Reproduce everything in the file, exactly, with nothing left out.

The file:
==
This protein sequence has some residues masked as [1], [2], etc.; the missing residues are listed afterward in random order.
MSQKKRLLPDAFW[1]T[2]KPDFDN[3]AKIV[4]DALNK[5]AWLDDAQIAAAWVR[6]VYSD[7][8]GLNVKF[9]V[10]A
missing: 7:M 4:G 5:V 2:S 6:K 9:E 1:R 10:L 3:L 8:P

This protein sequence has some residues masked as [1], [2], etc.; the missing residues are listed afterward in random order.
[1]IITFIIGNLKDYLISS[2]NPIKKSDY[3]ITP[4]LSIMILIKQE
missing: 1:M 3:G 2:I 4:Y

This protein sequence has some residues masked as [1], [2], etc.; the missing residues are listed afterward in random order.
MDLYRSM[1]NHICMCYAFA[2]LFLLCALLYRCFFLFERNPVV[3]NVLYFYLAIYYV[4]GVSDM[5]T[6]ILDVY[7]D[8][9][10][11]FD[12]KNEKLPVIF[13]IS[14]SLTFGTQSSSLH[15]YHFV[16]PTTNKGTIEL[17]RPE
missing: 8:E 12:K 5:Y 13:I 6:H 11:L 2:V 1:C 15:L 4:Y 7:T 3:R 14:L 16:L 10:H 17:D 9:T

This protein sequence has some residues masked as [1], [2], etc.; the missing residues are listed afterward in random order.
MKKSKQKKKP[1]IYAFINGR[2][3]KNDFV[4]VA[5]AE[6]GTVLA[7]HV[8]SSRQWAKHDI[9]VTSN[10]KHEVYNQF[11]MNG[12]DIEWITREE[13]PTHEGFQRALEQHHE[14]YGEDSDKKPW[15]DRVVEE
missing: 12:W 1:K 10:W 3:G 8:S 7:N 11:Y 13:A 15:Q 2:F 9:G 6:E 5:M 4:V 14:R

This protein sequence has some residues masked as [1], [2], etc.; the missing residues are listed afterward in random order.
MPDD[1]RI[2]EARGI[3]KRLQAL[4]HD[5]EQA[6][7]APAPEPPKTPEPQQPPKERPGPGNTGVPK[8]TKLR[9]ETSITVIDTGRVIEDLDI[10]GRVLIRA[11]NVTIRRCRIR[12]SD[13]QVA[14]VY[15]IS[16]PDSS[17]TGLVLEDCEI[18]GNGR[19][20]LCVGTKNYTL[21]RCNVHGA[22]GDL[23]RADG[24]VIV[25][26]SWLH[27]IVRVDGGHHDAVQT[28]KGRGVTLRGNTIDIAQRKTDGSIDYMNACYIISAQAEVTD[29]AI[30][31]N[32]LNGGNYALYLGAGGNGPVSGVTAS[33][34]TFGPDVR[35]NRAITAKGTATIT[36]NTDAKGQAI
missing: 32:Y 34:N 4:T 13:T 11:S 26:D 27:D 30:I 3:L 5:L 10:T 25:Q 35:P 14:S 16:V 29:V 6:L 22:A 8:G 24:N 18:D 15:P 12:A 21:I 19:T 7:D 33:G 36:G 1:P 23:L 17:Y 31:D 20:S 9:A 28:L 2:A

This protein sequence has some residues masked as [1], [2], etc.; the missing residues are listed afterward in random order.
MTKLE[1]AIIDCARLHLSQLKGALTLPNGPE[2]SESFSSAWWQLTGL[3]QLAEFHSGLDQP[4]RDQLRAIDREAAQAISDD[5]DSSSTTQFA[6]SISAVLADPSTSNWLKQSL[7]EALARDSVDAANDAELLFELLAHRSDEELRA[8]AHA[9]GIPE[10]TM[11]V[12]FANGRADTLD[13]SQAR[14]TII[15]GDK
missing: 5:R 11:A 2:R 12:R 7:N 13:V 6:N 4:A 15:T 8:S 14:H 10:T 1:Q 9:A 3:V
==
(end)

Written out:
This protein sequence has some residues masked as [1], [2], etc.; the missing residues are listed afterward in random order.
MSQKKRLLPDAFW[1]T[2]KPDFDN[3]AKIV[4]DALNK[5]AWLDDAQIAAAWVR[6]VYSD[7][8]GLNVKF[9]V[10]A
missing: 7:M 4:G 5:V 2:S 6:K 9:E 1:R 10:L 3:L 8:P

This protein sequence has some residues masked as [1], [2], etc.; the missing residues are listed afterward in random order.
[1]IITFIIGNLKDYLISS[2]NPIKKSDY[3]ITP[4]LSIMILIKQE
missing: 1:M 3:G 2:I 4:Y

This protein sequence has some residues masked as [1], [2], etc.; the missing residues are listed afterward in random order.
MDLYRSM[1]NHICMCYAFA[2]LFLLCALLYRCFFLFERNPVV[3]NVLYFYLAIYYV[4]GVSDM[5]T[6]ILDVY[7]D[8][9][10][11]FD[12]KNEKLPVIF[13]IS[14]SLTFGTQSSSLH[15]YHFV[16]PTTNKGTIEL[17]RPE
missing: 8:E 12:K 5:Y 13:I 6:H 11:L 2:V 1:C 15:L 4:Y 7:T 3:R 14:L 16:L 10:H 17:D 9:T

This protein sequence has some residues masked as [1], [2], etc.; the missing residues are listed afterward in random order.
MKKSKQKKKP[1]IYAFINGR[2][3]KNDFV[4]VA[5]AE[6]GTVLA[7]HV[8]SSRQWAKHDI[9]VTSN[10]KHEVYNQF[11]MNG[12]DIEWITREE[13]PTHEGFQRALEQHHE[14]YGEDSDKKPW[15]DRVVEE
missing: 12:W 1:K 10:W 3:G 8:S 7:N 11:Y 13:A 15:Q 2:F 9:G 6:E 5:M 4:V 14:R

This protein sequence has some residues masked as [1], [2], etc.; the missing residues are listed afterward in random order.
MPDD[1]RI[2]EARGI[3]KRLQAL[4]HD[5]EQA[6][7]APAPEPPKTPEPQQPPKERPGPGNTGVPK[8]TKLR[9]ETSITVIDTGRVIEDLDI[10]GRVLIRA[11]NVTIRRCRIR[12]SD[13]QVA[14]VY[15]IS[16]PDSS[17]TGLVLEDCEI[18]GNGR[19][20]LCVGTKNYTL[21]RCNVHGA[22]GDL[23]RADG[24]VIV[25][26]SWLH[27]IVRVDGGHHDAVQT[28]KGRGVTLRGNTIDIAQRKTDGSIDYMNACYIISAQAEVTD[29]AI[30][31]N[32]LNGGNYALYLGAGGNGPVSGVTAS[33][34]TFGPDVR[35]NRAITAKGTATIT[36]NTDAKGQAI
missing: 32:Y 34:N 4:T 13:T 11:S 26:D 27:D 30:I 3:L 5:L 10:T 25:Q 35:P 14:S 16:V 29:V 6:L 22:A 8:G 24:N 18:D 15:P 12:A 21:I 19:T 7:D 33:G 36:G 1:P 23:L 17:Y 31:D 20:S 9:A 28:L 2:A

This protein sequence has some residues masked as [1], [2], etc.; the missing residues are listed afterward in random order.
MTKLE[1]AIIDCARLHLSQLKGALTLPNGPE[2]SESFSSAWWQLTGL[3]QLAEFHSGLDQP[4]RDQLRAIDREAAQAISDD[5]DSSSTTQFA[6]SISAVLADPSTSNWLKQSL[7]EALARDSVDAANDAELLFELLAHRSDEELRA[8]AHA[9]GIPE[10]TM[11]V[12]FANGRADTLD[13]SQAR[14]TII[15]GDK
missing: 5:R 11:A 2:R 12:R 7:N 13:V 6:N 4:A 15:T 8:S 14:H 10:T 1:Q 9:A 3:V